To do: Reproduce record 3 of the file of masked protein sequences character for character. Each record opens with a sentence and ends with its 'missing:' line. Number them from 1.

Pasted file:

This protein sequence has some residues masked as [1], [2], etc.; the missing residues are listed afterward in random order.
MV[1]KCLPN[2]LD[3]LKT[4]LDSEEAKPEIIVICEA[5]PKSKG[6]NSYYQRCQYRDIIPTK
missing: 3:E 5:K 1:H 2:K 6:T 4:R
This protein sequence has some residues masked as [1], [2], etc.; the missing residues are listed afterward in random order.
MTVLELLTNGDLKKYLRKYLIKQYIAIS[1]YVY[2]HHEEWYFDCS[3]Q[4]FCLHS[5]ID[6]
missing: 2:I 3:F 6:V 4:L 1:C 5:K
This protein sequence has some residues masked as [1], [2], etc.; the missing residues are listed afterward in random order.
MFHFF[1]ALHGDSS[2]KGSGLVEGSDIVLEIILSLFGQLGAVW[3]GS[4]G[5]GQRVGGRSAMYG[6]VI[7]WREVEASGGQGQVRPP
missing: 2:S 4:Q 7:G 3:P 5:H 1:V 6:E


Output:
This protein sequence has some residues masked as [1], [2], etc.; the missing residues are listed afterward in random order.
MFHFF[1]ALHGDSS[2]KGSGLVEGSDIVLEIILSLFGQLGAVW[3]GS[4]G[5]GQRVGGRSAMYG[6]VI[7]WREVEASGGQGQVRPP
missing: 2:S 4:Q 7:G 3:P 5:H 1:V 6:E